Popular Science Monthly
��When the Star-Spangled Banner Is Played Wave Your Cane Flag
THE question of what to do with your cane when the orchestra strikes up the Star-Spangled Banner has been solved by Charles T. Fernandez, of Roxbury, Massachusetts. If
��you have one of his new canes you raise it above your head, turn a knob until an American flag con- cealed in theinterior comes out through the slot, and then wave the flag as long as the music lasts. In a word, his de- vice is nothing more than a flag wound round a roller inside the cane. The knob or head of the cane is connected with the roller so that the flag may be wound or unwound at will, appearing and disappearing through a slot. When the flag is inserted the flag-stick fits into the cane, and the flag into the slot.
���Turn the knob and the flag will come out through a slot from the interior of the cane
��fifteen and one-half packages. In 1916 we exported 718,000 pounds — say 11,129,000 packages. We shall soon see that this is a mere bagatelle. The total amount of chicle imported, manufactured and con- sumed in the United States in 1916 was 7,031,000 pounds, equivalent to 28,- 124,000 pounds of chewing gum. This represents a per cap- ita consumption in the United States of about three and a half pounds, or fifty-five packages per annum. Every man and woman, old and young, boy and girl and infant in arms represented a consumption of fifty-five packages of gum last year! Great is the power of the American jaw! No wonder we are a race of orators. — Ellwood Hendrick.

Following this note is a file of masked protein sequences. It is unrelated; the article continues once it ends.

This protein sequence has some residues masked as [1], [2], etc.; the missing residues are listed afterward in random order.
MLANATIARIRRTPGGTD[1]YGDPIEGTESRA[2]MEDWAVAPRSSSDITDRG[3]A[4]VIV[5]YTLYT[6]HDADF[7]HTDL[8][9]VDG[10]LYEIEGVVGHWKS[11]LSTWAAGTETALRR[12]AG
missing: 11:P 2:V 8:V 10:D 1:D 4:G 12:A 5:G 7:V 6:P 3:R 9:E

��Fifty-Five Packages of Chewing Gum for Everybody!
AT the Kansas City meeting of the > American Chemical Society, Dr. Fred- eric Dannerth, of the Re- search Department of the Rubber Trade Laboratory, present- ed in detail the meth- ods for determining the content and val- ue of block chicle, of which chewing gum is made. These are of interest only to chemists, but the statistics that Dr. Dannerth gave are enough to drive us silent from sheer jaw weariness at the mere thought of them! One pound of chicle makes four pounds of chewing gum and one pound of gum produces over
��A portable nail sorter which will arrange nails and tacks according to their size
��A Portable Nail Distributor Saves the Carpenter's Hands and His Time
A BOON to the traveling carpenter, in the form of a portable nail distributor has been invented by Robert B. Holland, of North Yakima, Washington. With it the carpenter or other workman can separate small nails from large ones by simply dropping them into a hopper. The various parts of the device are easily collapsed into a com- pact package of a convenient size for carrying.
To distribute the nails according to their several sizes, the nails are first placed in the hop- per and fed down- ward to the chute by jarring the casing. The nails strike the partitions and are deflected out through the openings in the bottom into the guideways. Here they collect, according to their size, and the operator grasps them by the thumb and forefinger.